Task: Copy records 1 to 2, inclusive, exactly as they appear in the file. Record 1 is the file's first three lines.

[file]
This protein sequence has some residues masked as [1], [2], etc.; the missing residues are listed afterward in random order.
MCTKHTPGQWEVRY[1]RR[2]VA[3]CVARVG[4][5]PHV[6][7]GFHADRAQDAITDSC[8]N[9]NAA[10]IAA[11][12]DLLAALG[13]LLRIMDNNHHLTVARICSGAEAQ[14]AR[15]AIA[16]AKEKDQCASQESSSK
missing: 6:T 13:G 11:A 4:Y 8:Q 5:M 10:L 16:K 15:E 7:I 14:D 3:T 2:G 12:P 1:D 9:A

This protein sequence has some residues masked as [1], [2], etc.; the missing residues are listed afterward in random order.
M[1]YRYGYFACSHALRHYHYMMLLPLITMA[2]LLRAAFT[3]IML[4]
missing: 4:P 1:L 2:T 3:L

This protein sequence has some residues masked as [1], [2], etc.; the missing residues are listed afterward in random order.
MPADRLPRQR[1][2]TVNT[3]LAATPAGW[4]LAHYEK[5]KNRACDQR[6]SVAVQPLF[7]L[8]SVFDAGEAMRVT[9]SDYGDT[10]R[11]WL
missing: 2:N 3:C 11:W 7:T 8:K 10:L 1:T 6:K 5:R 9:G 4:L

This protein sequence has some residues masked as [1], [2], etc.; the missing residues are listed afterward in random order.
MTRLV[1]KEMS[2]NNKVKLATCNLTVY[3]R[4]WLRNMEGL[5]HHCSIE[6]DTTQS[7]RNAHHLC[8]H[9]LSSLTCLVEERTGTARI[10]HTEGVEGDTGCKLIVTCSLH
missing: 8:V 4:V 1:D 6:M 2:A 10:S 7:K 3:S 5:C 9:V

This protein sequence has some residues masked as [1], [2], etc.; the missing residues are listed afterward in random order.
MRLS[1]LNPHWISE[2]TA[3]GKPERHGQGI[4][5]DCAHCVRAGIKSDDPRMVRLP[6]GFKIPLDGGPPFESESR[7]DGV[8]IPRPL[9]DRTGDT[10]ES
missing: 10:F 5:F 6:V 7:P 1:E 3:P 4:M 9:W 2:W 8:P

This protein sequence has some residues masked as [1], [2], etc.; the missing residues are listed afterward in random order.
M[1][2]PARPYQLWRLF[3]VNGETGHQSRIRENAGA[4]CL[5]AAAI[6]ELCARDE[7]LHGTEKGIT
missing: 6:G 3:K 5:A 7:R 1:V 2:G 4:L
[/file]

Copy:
This protein sequence has some residues masked as [1], [2], etc.; the missing residues are listed afterward in random order.
MCTKHTPGQWEVRY[1]RR[2]VA[3]CVARVG[4][5]PHV[6][7]GFHADRAQDAITDSC[8]N[9]NAA[10]IAA[11][12]DLLAALG[13]LLRIMDNNHHLTVARICSGAEAQ[14]AR[15]AIA[16]AKEKDQCASQESSSK
missing: 6:T 13:G 11:A 4:Y 8:Q 5:M 10:L 16:K 15:E 7:I 14:D 3:T 2:G 12:P 1:D 9:A

This protein sequence has some residues masked as [1], [2], etc.; the missing residues are listed afterward in random order.
M[1]YRYGYFACSHALRHYHYMMLLPLITMA[2]LLRAAFT[3]IML[4]
missing: 4:P 1:L 2:T 3:L